The Secretary of State’S Handling of Universal Credit

Part of the debate – in the House of Commons at 1:48 pm on 11th July 2018.

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Photo of Esther McVey Esther McVey The Secretary of State for Work and Pensions 1:48 pm, 11th July 2018

I will not give way just yet, but I will in a moment.

There used to be the 16-hour rule, which we all know about. That barrier was stopping people working more hours, and then they would have to go through the disruption of coming off benefit to start another benefit. People on employment and support allowance could be faced with a choice between financial support and work, although we know that thousands of them would have liked to have worked as well. Once people were in work, they were too often caught up by another set of rules and hours for tax credits. Do we not all remember and know all too well the problems with tax credits, given the hundreds of thousands of letters that we received?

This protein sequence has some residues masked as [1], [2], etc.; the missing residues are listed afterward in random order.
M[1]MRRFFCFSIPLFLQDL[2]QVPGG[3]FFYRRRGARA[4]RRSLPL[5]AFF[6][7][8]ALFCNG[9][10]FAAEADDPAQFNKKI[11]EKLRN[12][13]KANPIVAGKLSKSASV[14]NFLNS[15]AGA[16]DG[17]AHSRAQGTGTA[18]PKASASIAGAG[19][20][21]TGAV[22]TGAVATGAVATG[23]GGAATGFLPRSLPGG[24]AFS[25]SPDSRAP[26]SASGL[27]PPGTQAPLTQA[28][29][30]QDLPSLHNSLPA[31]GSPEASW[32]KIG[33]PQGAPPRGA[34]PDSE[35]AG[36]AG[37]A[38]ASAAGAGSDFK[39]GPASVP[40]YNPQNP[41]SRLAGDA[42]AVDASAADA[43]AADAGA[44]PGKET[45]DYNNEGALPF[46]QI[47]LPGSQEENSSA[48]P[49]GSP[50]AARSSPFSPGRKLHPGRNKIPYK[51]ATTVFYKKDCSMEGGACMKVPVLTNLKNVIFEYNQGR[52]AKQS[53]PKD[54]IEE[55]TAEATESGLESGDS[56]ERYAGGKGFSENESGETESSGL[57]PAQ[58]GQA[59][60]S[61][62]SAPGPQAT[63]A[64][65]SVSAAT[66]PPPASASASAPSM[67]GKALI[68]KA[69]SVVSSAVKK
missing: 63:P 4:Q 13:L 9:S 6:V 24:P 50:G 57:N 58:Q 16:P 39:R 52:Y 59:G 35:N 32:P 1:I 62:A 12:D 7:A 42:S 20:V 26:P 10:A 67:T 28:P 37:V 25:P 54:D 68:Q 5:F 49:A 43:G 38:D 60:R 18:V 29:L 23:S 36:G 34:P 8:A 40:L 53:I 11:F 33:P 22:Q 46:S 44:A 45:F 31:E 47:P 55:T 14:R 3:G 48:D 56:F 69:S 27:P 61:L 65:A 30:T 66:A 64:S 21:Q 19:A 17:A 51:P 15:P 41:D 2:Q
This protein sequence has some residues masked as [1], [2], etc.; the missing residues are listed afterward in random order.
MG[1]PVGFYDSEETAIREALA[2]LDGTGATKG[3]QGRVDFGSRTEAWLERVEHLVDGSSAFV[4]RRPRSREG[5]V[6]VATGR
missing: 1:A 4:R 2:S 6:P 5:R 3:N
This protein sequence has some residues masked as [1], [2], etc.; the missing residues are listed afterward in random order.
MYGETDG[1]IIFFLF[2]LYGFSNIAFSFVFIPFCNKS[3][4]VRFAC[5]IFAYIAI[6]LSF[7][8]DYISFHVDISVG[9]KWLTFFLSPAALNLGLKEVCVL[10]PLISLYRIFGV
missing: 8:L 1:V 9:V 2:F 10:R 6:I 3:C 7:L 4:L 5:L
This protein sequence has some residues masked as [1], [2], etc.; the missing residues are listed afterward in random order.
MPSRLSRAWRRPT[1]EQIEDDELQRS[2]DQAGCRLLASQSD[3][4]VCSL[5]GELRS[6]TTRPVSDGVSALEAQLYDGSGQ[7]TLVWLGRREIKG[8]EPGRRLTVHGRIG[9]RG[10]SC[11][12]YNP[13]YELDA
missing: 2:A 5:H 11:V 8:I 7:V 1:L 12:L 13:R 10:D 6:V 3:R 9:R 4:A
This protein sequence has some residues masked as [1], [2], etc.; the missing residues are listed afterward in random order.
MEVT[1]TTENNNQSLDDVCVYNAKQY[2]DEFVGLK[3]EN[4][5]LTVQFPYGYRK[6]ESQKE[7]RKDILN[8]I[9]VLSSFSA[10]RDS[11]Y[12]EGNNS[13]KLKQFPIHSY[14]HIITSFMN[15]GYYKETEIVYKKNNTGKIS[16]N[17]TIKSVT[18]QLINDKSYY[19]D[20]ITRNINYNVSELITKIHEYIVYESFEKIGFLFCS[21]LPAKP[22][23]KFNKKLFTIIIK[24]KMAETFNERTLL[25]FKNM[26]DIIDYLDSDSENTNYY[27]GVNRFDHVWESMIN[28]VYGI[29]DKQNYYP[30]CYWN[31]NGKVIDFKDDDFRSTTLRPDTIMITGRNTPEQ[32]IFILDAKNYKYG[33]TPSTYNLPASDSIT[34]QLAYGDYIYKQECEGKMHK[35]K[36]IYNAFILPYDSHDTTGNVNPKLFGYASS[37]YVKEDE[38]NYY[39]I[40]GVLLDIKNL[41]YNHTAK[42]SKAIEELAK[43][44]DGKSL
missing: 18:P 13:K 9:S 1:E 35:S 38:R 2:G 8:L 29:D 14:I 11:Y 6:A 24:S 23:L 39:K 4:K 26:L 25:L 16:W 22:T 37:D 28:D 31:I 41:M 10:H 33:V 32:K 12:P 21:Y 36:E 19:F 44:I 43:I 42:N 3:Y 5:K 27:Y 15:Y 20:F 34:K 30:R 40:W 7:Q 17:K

Universal credit cuts through all of that by bringing the six different benefits together and replacing them with a single system whereby claimants receive tailored support to help them into work—a system whereby claimants only have to deal with one organisation and a system that ensures that it always pays to be in work. This is what we are doing. Let me relay again how many people we have now helped into work since 2010—over 3.3 million people, or 1,000 more every day, through the support we are giving. The roll-out is slow. Where we need to slow down we have done, and where we have needed to make changes we have done.